THE BLOG

Will the Lac-Megantic Tragedy Spur Change?

07/10/2013 05:02 EDT | Updated 09/09/2013 05:12 EDT
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A concerned resident waits July 7, 2013 near an aid station set up after a freight train loaded with oil derailed in Lac-Megantic in Canada's Quebec province, sparking explosions that engulfed about 30 buildings in a wall of fire. Now scores of people -- perhaps as many as 80 -- are missing. Rescuers cautiously entered the charred debris Sunday, more than 24 hours after the spectacular crash that saw flames shoot into the sky and burn into the night. The accident and resulting huge fireball forced 2,000 people from their homes. Witnesses reported up to six explosions after the train derailed at about 1:20 am (0520 GMT Saturday) in Lac-Megantic. Officially, as of late Saturday, only one person was killed and one wounded. AFP PHOTO / François Laplante-Delagrave (Photo credit should read François Laplante-Delagrave/AFP/Getty Images)

Then last week, tragedy struck again when a train hauling crude exploded in the small town of Lac-Megantic.

Proponents of tar sands pipelines took this tragedy as an opportunity to sell the public on the safety benefits of pipelines. Hypocrisy that this is the same industry that cries foul when we connect climate change and extreme weather aside, they're just missing the point.

The tragedy in Lac-Megantic does not stand alone, but is simply another in a long list of man-made catastrophes caused by a rogue industry bent on pulling all the oil, and profits, from the ground they can. They are the result of political and economic forces that have shackled our communities to the tyranny of oil, coal and gas.

In 2009, the world watched as a deep sea oil rig exploded off the Gulf Coast. In 2010 an Enbridge pipeline burst into the Kalamazoo River, and the Upper Big Branch mine disaster killed 29 miners. In 2011, a pipeline spill in Alberta dumped 4.5 million liters of oil into the community of Little Buffalo.

This is just a tiny sampling of what's happened in the past 4 years, but through it all the common denominator in this equation is fossil fuels. As we dig for deeper for more unconventional fossil fuels we are loading the dice for disaster.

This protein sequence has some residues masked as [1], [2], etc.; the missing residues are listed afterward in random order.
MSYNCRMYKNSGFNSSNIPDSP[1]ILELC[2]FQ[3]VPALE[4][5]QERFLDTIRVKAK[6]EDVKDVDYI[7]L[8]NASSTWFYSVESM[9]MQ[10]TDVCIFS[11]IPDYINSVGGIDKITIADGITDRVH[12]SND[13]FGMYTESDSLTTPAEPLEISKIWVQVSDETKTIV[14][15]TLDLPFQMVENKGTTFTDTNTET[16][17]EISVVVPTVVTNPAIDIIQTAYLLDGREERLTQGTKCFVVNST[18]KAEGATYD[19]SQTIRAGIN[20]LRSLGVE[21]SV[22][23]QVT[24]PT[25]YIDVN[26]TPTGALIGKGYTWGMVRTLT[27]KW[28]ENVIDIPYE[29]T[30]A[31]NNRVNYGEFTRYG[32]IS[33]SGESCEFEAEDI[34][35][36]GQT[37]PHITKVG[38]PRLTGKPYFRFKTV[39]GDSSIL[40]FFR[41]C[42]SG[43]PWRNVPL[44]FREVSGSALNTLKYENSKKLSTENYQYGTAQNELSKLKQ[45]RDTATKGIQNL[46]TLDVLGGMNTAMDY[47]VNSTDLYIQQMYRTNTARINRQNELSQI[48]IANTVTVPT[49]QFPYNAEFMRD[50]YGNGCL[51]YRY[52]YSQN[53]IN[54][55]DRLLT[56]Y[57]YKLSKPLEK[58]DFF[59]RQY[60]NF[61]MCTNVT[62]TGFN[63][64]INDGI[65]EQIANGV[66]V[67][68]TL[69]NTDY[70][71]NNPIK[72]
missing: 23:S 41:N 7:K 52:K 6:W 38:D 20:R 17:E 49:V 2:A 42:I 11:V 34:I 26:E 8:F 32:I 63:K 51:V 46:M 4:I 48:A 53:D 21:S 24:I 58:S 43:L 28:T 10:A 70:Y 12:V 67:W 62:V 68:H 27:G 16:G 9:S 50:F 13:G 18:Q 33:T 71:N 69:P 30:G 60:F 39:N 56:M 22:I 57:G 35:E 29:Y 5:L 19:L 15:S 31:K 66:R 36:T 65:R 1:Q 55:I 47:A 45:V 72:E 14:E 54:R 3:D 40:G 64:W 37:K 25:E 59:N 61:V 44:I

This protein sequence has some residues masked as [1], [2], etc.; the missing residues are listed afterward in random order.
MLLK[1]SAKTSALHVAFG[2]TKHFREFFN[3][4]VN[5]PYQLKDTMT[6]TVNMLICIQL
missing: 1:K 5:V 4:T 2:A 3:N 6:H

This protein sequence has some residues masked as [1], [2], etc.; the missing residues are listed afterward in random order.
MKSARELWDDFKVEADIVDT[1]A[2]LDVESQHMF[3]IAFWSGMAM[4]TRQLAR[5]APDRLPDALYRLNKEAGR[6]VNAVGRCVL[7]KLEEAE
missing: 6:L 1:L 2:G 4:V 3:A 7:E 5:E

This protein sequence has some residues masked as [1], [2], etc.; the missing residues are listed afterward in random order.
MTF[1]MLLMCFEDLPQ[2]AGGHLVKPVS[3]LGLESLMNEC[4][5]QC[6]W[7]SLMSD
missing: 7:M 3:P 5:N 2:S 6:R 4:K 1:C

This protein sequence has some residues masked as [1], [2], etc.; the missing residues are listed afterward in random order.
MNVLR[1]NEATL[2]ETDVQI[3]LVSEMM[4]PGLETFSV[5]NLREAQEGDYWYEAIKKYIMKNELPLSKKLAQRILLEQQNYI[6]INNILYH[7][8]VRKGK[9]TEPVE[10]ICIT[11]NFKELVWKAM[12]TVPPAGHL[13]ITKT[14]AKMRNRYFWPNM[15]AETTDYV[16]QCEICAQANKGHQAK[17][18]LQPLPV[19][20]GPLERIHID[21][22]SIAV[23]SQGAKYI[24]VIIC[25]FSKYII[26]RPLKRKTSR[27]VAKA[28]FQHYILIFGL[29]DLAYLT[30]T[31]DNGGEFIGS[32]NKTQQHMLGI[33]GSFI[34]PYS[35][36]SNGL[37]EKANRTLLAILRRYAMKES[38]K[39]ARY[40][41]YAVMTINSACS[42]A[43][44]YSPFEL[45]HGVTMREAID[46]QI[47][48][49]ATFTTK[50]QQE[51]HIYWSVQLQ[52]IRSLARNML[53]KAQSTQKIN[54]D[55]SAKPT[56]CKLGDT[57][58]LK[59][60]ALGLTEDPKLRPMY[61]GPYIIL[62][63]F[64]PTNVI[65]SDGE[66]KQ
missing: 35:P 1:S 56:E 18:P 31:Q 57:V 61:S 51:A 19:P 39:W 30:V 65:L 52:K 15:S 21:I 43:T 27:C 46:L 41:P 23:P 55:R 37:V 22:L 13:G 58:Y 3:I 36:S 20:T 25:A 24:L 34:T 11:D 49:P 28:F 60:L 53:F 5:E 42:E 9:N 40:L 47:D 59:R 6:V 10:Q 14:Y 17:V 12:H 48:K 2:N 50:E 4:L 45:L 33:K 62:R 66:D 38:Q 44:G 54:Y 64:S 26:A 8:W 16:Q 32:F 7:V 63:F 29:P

In Canada, plans to extract and export fossil fuels are booming: From the heart of the tar sands to new coal mines, export facilities and fracked gas terminals on both coasts, we are laying a minefield for our own feet to cross. Faced with a crossroads choice, government and industry have set their sights on a path that would see fossil fuels moving over land and water from coast to coast to coast.

Fossil fuels will inevitably equal disaster. It might be a health disaster from tailings leaching into fresh water in Northern Alberta or from communities breathing coal dust around new export facilities and mines. It might be in the form of extreme weather, like the floods that have soaked Calgary and Toronto this summer as climate change is exacerbated by the relentless extraction of fossil fuels.

It could be the inevitable spills from pipelines like Line 9 or the Keystone XL, or from a tanker in Burrard Inlet if Kinder Morgan is allowed to expand their Trans-Mountain line. It might also be economic disaster when pension funds and public institutions invested in the fossil fuel industry see the impact of unburnable carbon plummet stock values.

Or, we could choose another path. Humanity has often learned its greatest lessons out of tragedy and disaster, and now we can choose to end the age of fossil fuels. Of course this will not happen overnight and it will not be easy, it will require us to commit our hearts, minds and resources to solving this problem, but the rewards are many.

More than simply avoiding disaster and mitigating a worsening climate crisis, we will be creating jobs and opportunities for more resilient communities and cities. Renewable energy outpaces fossil fuels for job creation from investment at a rate of three to five times. Public transit, building retrofits and adaptation bring that number event higher.

Nelson Mandela once said that everything seems impossible until it's done, and there are plenty of voices claiming that a clean energy fueled Canada is impossible. It's true that energy revolution that takes us off fossil fuels is one of the most difficult challenges we seem to face, but it is possible. In summer that has been marked by disasters like Lac Megantic and the devastation of major flooding in Ontario and Alberta, it is necessary.

Lac-Megantic Aerial Views